Control Sonos with Google Assistant - Dialogflow - Part 3

  • In my last articles "How to connect Sonos to Google Assistant - Part 1" and "Control Sonos with Google Assistant - DynDNS - Part 2" I explained how to create a service to consume webhooks from Google to control your Sonos with your voice and how to setup a DynDNS domain. This part will focus on the configuration of an application in Googles Dialogflow. These platform gives us the ability to design flexible dialogs we can have with the Google Assistant by defining phrases the user has to say and the assistant responds. The cool thing here is that the Google Assistant in comparison to Alexa is capable of handling variations to the phrases you specify. If you for instance define the sentence "play a song from $artist", the Assistant will recognize "play a track from $artist" as well. In my eyes this is super fancy and a great technology.

    Create the Dialogflow agent

    In the first step you have to go to Dialogflow and create a new agent. As far as I know it, the name doesn't really matter so you can choose what you want. I called my agent "Sonos".

    Create the first intent

    Once the agent is created you will land on the intent page where you will create the first intent to play a song by it's name. To do so you have to add one or more phrases and select the words which are actually parameters. The word which is a parameter doesn't really matter but makes it more clear when working with the intents what the parameter is about. A phrase to play a specific song could be "play songname" or "play title songname". To make songname a parameter you have to double click on the word and a dropdown will open with different parameter types. You also can define custom types which represent a list of possible values but we won't need this right now. A song name is actually just a string and since every word we say is a string we can choose the type @sys.any. Now Google knows where to find the parameter songname in the phrase but we also want to get the name as parameter to our service. So we add a parameter with the name song of the type @sys.any with the value of $song out of the phrase.

    Now we can tell Google to play a song and Google would know how to extract the title. What we want to do now is to have the Asstant answer to us and that Google sends the request to our NodeJS service. So you can add any response you want by adding one or more phrases where you can use the parameters above. Important here is to toglle the switch to make this intent the last one in the dialog. If not the Assistant would wait for another commands after saying "Hey Google, tell the Sonos to play songname" which we don't want. Also you to tell Google to send the request to our service. To do so you must toggle the checkboxes for Fulfillment at the bottom.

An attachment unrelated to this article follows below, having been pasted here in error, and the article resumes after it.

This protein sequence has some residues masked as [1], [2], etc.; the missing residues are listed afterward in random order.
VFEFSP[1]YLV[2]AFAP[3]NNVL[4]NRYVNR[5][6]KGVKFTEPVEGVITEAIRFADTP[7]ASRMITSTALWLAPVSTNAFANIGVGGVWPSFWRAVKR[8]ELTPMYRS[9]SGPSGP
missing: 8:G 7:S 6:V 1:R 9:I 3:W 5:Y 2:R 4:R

Tell Google about our service

    Yay you created your first intent :) Sadly thats yet not enough. Right now Google would understand what you tell but wouldn't know where to send it to. This you can to by opening the Fulfillment page in the menu on the left side. Simply insert your domain pointing to your service (Part 2) and enable the Webhook. The endpoint of your service is called /sonos-google. PS: Only https connections are allowed by Google.

    Enable the integration

    The next step to play a song is to enable and configure the interaction of Dialogflow with the Google Assistant. Click on Integrations in the left menu, enable Google Assistant and click on the integration settings. Here you can define implicit intents. By default a dialog with your agent starts with "Hey Google, talk to my Sonos" and the response of the "Default Welcome Intent" answers. Now you entered the dialog with your agent and you can tell him "play songname". This is super weired for our use case. Luckily Google allow us to define multiple implicit intents which means that we can call the intent directly without entering a dialog like "Hey Google, tell Sonos to play songname". Here you should select all of your own created intents to have a better usability.

    Define the invocation name

    As the last step you have to define the invocation name which is the name you call your agent. Here it is a bit tricky because it seems like the name must be unique. I was lucky and could call my agent in German "dem Sonos" which is like "the Sonos" which results in a sentence like "tell the Sonos to play". You have to find your invocation name by youself but be creative and check out what would feel for you natural to say. Lets start with opening the Google actions console and import our Sonos agent project from Dialogflow. Then I selected as category "Smart Home" and then the only category available. At the end you should end on a page where you can select Invocation on the left menu. Here you can specify the agent name.

    Testing the agent

    Jippey, you created your first agent. You definitely have to make sure if it's working :) Go to the Google Assistant Simulator and try pasting "Hey Google, tell the Sonos to play test" and google should respond you with the response you defined in your intent. In my case it's "I'll play test".

    Create other intents like stop, resume, e.t.c.

    If everything is working until now, ... Isn't it super exiting what we can do with Google. We don't even have to wait for the slow guys from Sonos :D

    To have a fully functional integration you should add more intents for volume louder, volume quieter, next track, previous track, play songs from artist, play playlist, play an specific album, stop and resume. I trust you that you manage it :) If not just ask me to help you or write a comment.

    I hope you enjoyed this series and everything worked for you.

    Please give me feedback to improve my articles and to correct wrong parts in this articles.